What is it about?

Civic education helps students better participate in the public processes and solve issues in real life. It also helps improve their political skills. But many factors affect how students learn about being good citizens. These include race, how much money they have, and if they have any disabilities. So, it is essential that everyone receives a good civic education. A way to make civic education better for everyone is to let them decide how to spend money for the school. It means all students can give their ideas on how to make the school better. But does this also help students with disabilities? A new study examines what happens when students with disabilities are included in budgeting. The researchers wanted to see if this makes civic education even better. The researchers discovered that this method made all the students feel happier. They trusted each other more, felt like they belonged, and became closer as a group. The students with disabilities also improved at making friends, feeling confident, and caring about doing good for everyone.

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Why is it important?

The inequalities experienced by children can have effects on their adult lives. This is especially true among those with disabilities. The inequalities make it harder for them to participate in public activities. Students with disabilities often get fewer chances to join leadership programs in school when compared to their peers. The proposed method could bridge this gap. It can also make civic education fair for all students. KEY TAKEAWAY: The inclusive budgeting method improves civic education. It also benefits students with disabilities. It teaches important lessons for other school programs aiming to be fair and inclusive. This research relates to the following Sustainable Development Goals: • SDG 4: Quality Education • SDG 10: Reduced Inequalities • SDG 16: Peace, Justice, and Strong Institutions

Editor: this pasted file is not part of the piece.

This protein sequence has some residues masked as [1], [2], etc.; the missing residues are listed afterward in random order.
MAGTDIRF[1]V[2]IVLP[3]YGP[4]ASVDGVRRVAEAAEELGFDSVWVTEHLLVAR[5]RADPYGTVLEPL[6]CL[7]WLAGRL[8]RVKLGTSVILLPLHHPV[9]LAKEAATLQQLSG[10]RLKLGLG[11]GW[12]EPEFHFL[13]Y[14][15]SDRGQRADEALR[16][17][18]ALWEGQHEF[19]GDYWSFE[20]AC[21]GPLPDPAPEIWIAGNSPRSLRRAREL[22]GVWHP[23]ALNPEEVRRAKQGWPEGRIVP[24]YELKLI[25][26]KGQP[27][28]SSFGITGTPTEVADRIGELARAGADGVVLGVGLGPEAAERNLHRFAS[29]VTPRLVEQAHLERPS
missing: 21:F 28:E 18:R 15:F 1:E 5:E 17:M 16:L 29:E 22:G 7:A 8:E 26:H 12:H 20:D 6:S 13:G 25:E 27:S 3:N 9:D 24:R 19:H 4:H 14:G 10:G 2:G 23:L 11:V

Read the Original

This page is a summary of: Inclusive civic education and school democracy through participatory budgeting, Education Citizenship and Social Justice, April 2023, SAGE Publications,
DOI: 10.1177/17461979231160701.
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